The best way to prevent a sexually transmitted infection (STI) is to wear a condom. For the sexually active, STIs are just another reason to practice safe sex, whether it's oral, vaginal, or anal. STIs can occur throughout the body, including the mouth, vagina, and even the anus.

In the U.S., among men and women between 15 to 44 years old, about 39 percent and 33 percent have engaged in anal sex, respectively. Unprotected anal sex is considered to be the riskiest of sexual activities, whether it’s practiced by gay or straight couples, when it comes to STIs. This is because the anus is not self-lubricating and 40 percent thinner than vaginal tissue, making it more prone to fissures and injury, according to The Center For Sexual Pleasure & Health. Its physical structure makes it easy for STIs to make their way into the bloodstream.

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Dr. Amesh A. Adalja, a board certified infectious disease physician at the University of Pittsburgh, says STIs commonly do affect the anus, especially for those engaging in anal penetration. "Herpes and HPV are likely the most common form of infections acquired this way," he told Medical Daily.

HPV is more common than herpes; nearly all sexually active men and women get it at some point in their lives. A 2009 study published in the Journal of Infectious Diseases found anal infections of HPV appear to be as common as cervical infections. This is alarming since anal HPV infection is strongly linked with anal cancer.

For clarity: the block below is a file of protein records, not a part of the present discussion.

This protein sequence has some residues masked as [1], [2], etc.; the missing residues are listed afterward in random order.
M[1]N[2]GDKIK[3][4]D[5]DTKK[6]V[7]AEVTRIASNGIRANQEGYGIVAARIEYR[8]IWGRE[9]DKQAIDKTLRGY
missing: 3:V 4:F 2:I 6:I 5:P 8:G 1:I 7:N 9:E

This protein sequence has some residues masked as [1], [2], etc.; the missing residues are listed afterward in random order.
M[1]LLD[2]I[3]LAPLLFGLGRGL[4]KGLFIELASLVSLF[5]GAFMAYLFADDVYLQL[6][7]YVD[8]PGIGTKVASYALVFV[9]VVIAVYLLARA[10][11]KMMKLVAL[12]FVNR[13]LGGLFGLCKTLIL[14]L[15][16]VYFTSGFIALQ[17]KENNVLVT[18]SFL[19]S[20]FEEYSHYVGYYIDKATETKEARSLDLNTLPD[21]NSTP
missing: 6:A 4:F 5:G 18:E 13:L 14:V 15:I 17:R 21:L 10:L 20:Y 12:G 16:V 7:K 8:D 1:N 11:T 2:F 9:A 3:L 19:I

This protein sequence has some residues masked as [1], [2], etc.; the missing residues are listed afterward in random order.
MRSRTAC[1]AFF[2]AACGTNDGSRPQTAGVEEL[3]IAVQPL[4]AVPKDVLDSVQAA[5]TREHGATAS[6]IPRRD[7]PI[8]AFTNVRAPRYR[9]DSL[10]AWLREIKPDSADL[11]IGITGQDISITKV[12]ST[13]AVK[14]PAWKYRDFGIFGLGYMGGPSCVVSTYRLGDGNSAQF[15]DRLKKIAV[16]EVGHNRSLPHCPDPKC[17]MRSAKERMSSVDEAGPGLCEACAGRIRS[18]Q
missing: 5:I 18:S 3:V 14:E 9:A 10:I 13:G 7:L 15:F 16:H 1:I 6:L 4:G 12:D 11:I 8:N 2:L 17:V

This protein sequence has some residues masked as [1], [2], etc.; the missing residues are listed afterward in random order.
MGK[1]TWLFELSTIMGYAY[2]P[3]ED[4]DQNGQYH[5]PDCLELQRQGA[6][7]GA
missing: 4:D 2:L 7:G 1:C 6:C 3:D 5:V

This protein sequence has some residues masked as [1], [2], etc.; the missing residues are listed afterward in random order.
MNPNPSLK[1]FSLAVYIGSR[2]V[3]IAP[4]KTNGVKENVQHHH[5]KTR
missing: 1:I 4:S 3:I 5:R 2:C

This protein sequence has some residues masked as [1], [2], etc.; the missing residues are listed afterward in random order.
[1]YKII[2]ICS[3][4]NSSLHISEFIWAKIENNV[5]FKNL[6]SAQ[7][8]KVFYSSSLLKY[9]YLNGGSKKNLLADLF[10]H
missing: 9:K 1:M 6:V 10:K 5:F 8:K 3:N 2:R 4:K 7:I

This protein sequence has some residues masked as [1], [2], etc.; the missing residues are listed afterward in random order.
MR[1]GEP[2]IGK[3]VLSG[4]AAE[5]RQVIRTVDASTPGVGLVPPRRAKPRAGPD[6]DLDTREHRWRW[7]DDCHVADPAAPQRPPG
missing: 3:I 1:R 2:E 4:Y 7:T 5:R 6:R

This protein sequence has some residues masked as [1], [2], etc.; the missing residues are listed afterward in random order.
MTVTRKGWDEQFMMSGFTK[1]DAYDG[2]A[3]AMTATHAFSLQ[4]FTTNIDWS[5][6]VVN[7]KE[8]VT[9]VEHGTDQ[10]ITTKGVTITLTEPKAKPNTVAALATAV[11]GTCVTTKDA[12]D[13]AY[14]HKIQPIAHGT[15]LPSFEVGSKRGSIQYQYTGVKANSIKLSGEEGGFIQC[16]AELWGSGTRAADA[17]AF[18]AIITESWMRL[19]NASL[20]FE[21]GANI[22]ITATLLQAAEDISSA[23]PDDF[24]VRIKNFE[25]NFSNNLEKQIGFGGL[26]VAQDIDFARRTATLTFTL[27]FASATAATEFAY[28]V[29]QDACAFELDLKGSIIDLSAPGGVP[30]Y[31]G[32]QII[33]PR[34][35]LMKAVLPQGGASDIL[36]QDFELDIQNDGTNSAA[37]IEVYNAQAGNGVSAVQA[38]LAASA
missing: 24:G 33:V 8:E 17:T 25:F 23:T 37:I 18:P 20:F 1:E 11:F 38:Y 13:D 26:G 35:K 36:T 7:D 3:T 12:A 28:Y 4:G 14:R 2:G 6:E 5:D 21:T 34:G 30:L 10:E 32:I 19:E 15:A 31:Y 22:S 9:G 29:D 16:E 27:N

Other STIs normally found in the anus include: gonorrhea, chlamydia, syphilis, lymphogranuloma venereum (LGV), chancroid and donovanosis.

There are some anal STIs that are more detectable than others. For example, herpes is spotted via multiple painful ulcerations with vesicles, according to Adalja. However, gonorrhea and chlamydia, common STIs, are not as easy to spot.

"These infections may not have visible external lesions and could be difficult to visualize. Anal chlamydia and gonorrhea infections may not have even any symptoms," he said.

Tests for gonorrhea, chlamydia, and many other STDs try to identify the pathogen that causes the disease, rather than the body's response to it. However, these tests will not always be able to detect an STI contracted via anal penetration, which is one of the biggest anal sex risks.

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Standard testing for anal STIs include an anal Pap smear, as well as swabs of the rectum, in order to identify any bacterial STIs that are normally transmitted during unsafe anal penetration. Adalja suggests to see a physician after high risk sexual exposure, the appearance of ulcers or lesions, anal or rectal pain, anal or rectal discharge, or anal or rectal bleeding.

Engaging in receptive anal sex, especially those who are immunosuppressed with a condition such as HIV/AIDS, represents the highest risk.

Prevention is the best invention when it comes to health. If you’re having anal sex, talk to your doctor about special testing for anal STIs. They are difficult to detect during standard screening exams, especially if doctors don’t know their patients are at risk.

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